Wednesday, August 27, 2014

It Shall Prosper

I have often been asked why I so frequently write against the notion of the Well-Meant Offer of salvation to all of humanity (WMO). My answer is that this belief is among the very most prevalent errors in Christendom today. The WMO distorts the nature of the gospel message and in so doing posits a God who contradicts his own testimony regarding election (Ephesians 1:4-5), particular redemption (John 17:2), and the purpose of the gospel (II Timothy 1:10). The prophet Isaiah wrote...

"So shall my word be that goeth forth out of my mouth: it shall not return unto me void, but it shall accomplish that which I please, and it shall prosper in the thing whereto I sent it." (Isaiah 55:11)

This verse of scripture is bursting forth with theological truth, provided we are willing to investigate it. Isaiah's testimony is that the word of God is 100% effectual in accomplishing its intended task. If the "word" to which Isaiah makes reference includes the gospel, then Isaiah's statement has unavoidable theological implications. Consider this:

Q:  Does the gospel "prosper" in the work of eternally saving all men?
A:  No. The bible's testimony is that some men are not eternally saved (Matthew 25:41).

Q:  Then can the eternal salvation of all men be "the thing whereunto God sent" the gospel?
A:  No. It cannot, because it does not prosper to that end.

Q:  Then can the gospel be a well-meant offer of salvation to all of humanity?
A:  No. It cannot be because the salvation of all men was never its purpose.

That logic is both relentless and unavoidable. It is the complete undoing of the Well-Meant-Offerism upon which the majority of evangelicalism finds its unsure footing. The gospel is not an offer, it's a proclamation, and we need to understand that with clarity if we are to avoid distorting the nature of the gospel message by misrepresenting the purpose of Christ's atoning work.


  1. It is a difficult concept in John 3 -- Jesus even acknowledging it. It involves both at the same time, God's justice and His mercy.

    He speaks to Nicodemus as one who does not believe. And, those who do not believe are "condemned already." So, it follows, if they have not been born again, and thus, unable to come to the light, is their "belief" a matter of their own will, or God's will.

    I believe the gospel is a proclamation to the captives -- His children. But, it is also a condemnation to the others. If justice has already been served -- God having mercy on whom He will, it seems their condemnation, in a manner of speaking, is that they will not believe.

  2. When one looks at statements like John 3:36 - "He that believeth on the Son hath everlasting life: and he that believeth not the Son shall not see life; but the wrath of God abideth on him" - I believe that in order to properly understand this statement, it is important to answer the question - what perspective gives rise to this remark? In other words, is this statement speaking from a covenantal perspective or from an experimental perspective?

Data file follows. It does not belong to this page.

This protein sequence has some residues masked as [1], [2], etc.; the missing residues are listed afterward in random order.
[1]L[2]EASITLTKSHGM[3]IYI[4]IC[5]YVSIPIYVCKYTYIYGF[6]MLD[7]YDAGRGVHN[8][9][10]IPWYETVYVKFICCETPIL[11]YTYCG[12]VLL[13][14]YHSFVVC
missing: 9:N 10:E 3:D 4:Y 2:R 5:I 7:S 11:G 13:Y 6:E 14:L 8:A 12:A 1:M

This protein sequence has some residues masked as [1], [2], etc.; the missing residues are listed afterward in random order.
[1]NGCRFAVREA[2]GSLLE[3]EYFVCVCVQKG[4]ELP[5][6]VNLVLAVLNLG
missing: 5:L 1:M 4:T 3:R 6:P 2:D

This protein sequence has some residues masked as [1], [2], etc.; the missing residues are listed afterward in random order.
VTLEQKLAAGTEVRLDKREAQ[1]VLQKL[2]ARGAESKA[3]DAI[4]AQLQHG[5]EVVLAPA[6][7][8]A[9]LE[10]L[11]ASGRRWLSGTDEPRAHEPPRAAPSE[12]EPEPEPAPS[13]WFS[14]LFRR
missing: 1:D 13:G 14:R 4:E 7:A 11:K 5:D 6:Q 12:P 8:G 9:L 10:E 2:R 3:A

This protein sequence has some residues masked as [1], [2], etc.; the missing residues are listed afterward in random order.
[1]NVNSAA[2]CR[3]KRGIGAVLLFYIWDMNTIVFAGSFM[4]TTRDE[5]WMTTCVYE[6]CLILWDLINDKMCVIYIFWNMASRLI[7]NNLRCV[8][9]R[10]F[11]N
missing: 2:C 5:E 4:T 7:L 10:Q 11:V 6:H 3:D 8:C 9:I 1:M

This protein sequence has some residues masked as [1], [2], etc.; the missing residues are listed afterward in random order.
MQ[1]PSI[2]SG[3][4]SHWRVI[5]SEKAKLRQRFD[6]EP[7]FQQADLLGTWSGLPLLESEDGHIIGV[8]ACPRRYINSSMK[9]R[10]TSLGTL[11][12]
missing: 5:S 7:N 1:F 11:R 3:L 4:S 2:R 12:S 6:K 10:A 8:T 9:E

If we consider this statement from the standpoint of the covenant, then it is categorically false. Consider this, there was a time when Paul did not believe on the Son in the way that John 3:36 has in mind. It therefore would be incorrect to state that "Paul shall not see life" given that Paul was clearly embraced in the covenant and thus his eternal salvation was a matter of certainty from BTFOTW, though he did not ALWAYS believe. So John 3:36 cannot be speaking from the standpoint of the covenant, because ALL MEN begin their existence in a faithless state of depravity and unbelief.

    However, if we consider John 3:36 from an experimental standpoint, then the statement makes sense, IMO. In other words, it is saying, "From the standpoint of observation, those who believe have eternal life and those who do not believe lack what the bible describes as the primary evidence of salvation - which implies their condemnation from an observational standpoint." So we must regard this statement as experimental or observational in nature and not absolute or covenantal, given that we see men moved by God from unbelief to belief over the course of their natural lives.

    Your statement regarding an element of "condemnation" involved in the gospel message is well stated. Paul put it this way, "For we are unto God a sweet savour of Christ, in them that are saved, and in them that perish: To the one we are the savour of death unto death; and to the other the savour of life unto life. And who is sufficient for these things?" (II Corinthians 2:15-16)

  3. Yes, exactly. The hostility sometimes observed in others toward believers, toward the gospel, toward Christ -- toward the love of God, that is the only thing that could save them -- is so irrational and otherworldly, it is an amazement to me. They seem provoked over nothing and in full rebellion against everything good, upright and holy. As if a switch has gone off and they will spend what time remains in full, head-on rage against their Creator and anything they feel represents Him and His work.

    1. What you say is certainly true. Ironically, this observation affirms a truth found in the word of God which such people reject, namely that "the carnal mind is enmity against God." (Romans 8:7) I am a firm believer that we must proclaim the truth of God's grace in accomplishing the salvation of his people with such clarity that the message cannot be misunderstood. I likewise believe that apart from having a spiritual mind, one cannot believe such things, because they are hated and regarded as foolishness by the natural man (I Corinthians 2:14). So the old adage that "you can lead a horse to water but you cannot make him drink" is applicable, if incomplete. We might do well to append, "and horses that aren't thirsty are liable to kick your front teeth out if you try and make them."